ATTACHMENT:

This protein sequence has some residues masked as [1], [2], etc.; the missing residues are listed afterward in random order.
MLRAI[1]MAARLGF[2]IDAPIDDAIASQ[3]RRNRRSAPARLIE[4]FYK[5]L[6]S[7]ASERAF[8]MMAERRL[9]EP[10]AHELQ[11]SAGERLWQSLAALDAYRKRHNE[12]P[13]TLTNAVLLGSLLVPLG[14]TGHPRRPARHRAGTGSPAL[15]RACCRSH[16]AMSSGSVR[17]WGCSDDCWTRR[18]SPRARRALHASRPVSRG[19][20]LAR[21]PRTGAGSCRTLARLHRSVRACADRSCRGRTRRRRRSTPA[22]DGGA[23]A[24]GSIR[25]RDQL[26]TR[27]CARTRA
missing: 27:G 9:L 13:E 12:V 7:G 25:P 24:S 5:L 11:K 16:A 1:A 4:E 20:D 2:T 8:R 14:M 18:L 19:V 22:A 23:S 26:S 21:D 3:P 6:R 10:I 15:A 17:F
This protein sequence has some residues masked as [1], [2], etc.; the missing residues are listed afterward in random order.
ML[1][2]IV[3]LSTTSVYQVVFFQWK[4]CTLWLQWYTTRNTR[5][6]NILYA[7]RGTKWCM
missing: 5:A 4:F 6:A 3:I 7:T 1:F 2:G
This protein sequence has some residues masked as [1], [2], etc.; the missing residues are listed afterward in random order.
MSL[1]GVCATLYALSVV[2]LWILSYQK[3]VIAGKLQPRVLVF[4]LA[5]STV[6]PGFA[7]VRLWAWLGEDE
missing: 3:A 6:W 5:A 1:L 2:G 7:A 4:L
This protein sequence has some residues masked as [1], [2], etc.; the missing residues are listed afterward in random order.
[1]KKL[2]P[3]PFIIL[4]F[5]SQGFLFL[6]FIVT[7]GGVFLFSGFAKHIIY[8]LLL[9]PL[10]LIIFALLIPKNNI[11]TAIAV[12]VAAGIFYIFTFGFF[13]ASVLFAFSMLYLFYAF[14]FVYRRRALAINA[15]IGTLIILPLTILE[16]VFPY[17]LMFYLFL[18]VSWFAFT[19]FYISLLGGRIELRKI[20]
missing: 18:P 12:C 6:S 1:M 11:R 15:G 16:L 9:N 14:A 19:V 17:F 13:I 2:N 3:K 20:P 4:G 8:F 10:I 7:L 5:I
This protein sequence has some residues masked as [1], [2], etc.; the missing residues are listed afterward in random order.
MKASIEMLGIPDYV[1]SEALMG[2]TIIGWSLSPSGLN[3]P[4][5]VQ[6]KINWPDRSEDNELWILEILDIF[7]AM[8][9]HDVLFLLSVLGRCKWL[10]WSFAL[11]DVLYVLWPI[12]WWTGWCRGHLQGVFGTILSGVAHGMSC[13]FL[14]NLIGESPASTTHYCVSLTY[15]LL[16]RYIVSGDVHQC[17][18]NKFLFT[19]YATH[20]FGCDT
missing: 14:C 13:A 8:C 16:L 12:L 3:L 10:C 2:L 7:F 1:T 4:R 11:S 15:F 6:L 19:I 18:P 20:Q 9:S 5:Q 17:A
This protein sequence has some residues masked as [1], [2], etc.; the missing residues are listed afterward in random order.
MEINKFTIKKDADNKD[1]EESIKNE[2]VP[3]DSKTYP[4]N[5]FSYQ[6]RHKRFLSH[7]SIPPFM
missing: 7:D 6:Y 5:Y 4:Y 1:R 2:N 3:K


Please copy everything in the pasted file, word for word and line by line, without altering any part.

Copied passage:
This protein sequence has some residues masked as [1], [2], etc.; the missing residues are listed afterward in random order.
MLRAI[1]MAARLGF[2]IDAPIDDAIASQ[3]RRNRRSAPARLIE[4]FYK[5]L[6]S[7]ASERAF[8]MMAERRL[9]EP[10]AHELQ[11]SAGERLWQSLAALDAYRKRHNE[12]P[13]TLTNAVLLGSLLVPLG[14]TGHPRRPARHRAGTGSPAL[15]RACCRSH[16]AMSSGSVR[17]WGCSDDCWTRR[18]SPRARRALHASRPVSRG[19][20]LAR[21]PRTGAGSCRTLARLHRSVRACADRSCRGRTRRRRRSTPA[22]DGGA[23]A[24]GSIR[25]RDQL[26]TR[27]CARTRA
missing: 27:G 9:L 13:E 12:V 7:G 25:P 24:S 5:L 11:K 16:A 1:A 4:E 20:D 2:T 8:R 14:M 18:L 19:V 22:A 23:S 26:S 21:D 3:P 6:R 10:I 15:A 17:F
This protein sequence has some residues masked as [1], [2], etc.; the missing residues are listed afterward in random order.
ML[1][2]IV[3]LSTTSVYQVVFFQWK[4]CTLWLQWYTTRNTR[5][6]NILYA[7]RGTKWCM
missing: 5:A 4:F 6:A 3:I 7:T 1:F 2:G
This protein sequence has some residues masked as [1], [2], etc.; the missing residues are listed afterward in random order.
MSL[1]GVCATLYALSVV[2]LWILSYQK[3]VIAGKLQPRVLVF[4]LA[5]STV[6]PGFA[7]VRLWAWLGEDE
missing: 3:A 6:W 5:A 1:L 2:G 7:A 4:L
This protein sequence has some residues masked as [1], [2], etc.; the missing residues are listed afterward in random order.
[1]KKL[2]P[3]PFIIL[4]F[5]SQGFLFL[6]FIVT[7]GGVFLFSGFAKHIIY[8]LLL[9]PL[10]LIIFALLIPKNNI[11]TAIAV[12]VAAGIFYIFTFGFF[13]ASVLFAFSMLYLFYAF[14]FVYRRRALAINA[15]IGTLIILPLTILE[16]VFPY[17]LMFYLFL[18]VSWFAFT[19]FYISLLGGRIELRKI[20]
missing: 18:P 12:C 6:S 1:M 11:R 15:G 16:L 9:N 14:A 19:V 17:F 13:I 2:N 3:K 20:P 4:G 8:F 10:I 7:L 5:I
This protein sequence has some residues masked as [1], [2], etc.; the missing residues are listed afterward in random order.
MKASIEMLGIPDYV[1]SEALMG[2]TIIGWSLSPSGLN[3]P[4][5]VQ[6]KINWPDRSEDNELWILEILDIF[7]AM[8][9]HDVLFLLSVLGRCKWL[10]WSFAL[11]DVLYVLWPI[12]WWTGWCRGHLQGVFGTILSGVAHGMSC[13]FL[14]NLIGESPASTTHYCVSLTY[15]LL[16]RYIVSGDVHQC[17][18]NKFLFT[19]YATH[20]FGCDT
missing: 14:C 13:A 8:C 16:L 12:L 3:L 10:C 2:L 7:F 1:T 4:R 11:S 15:F 6:L 19:I 18:P 20:Q 9:S 5:Q 17:A
This protein sequence has some residues masked as [1], [2], etc.; the missing residues are listed afterward in random order.
MEINKFTIKKDADNKD[1]EESIKNE[2]VP[3]DSKTYP[4]N[5]FSYQ[6]RHKRFLSH[7]SIPPFM
missing: 7:D 6:Y 5:Y 4:Y 1:R 2:N 3:K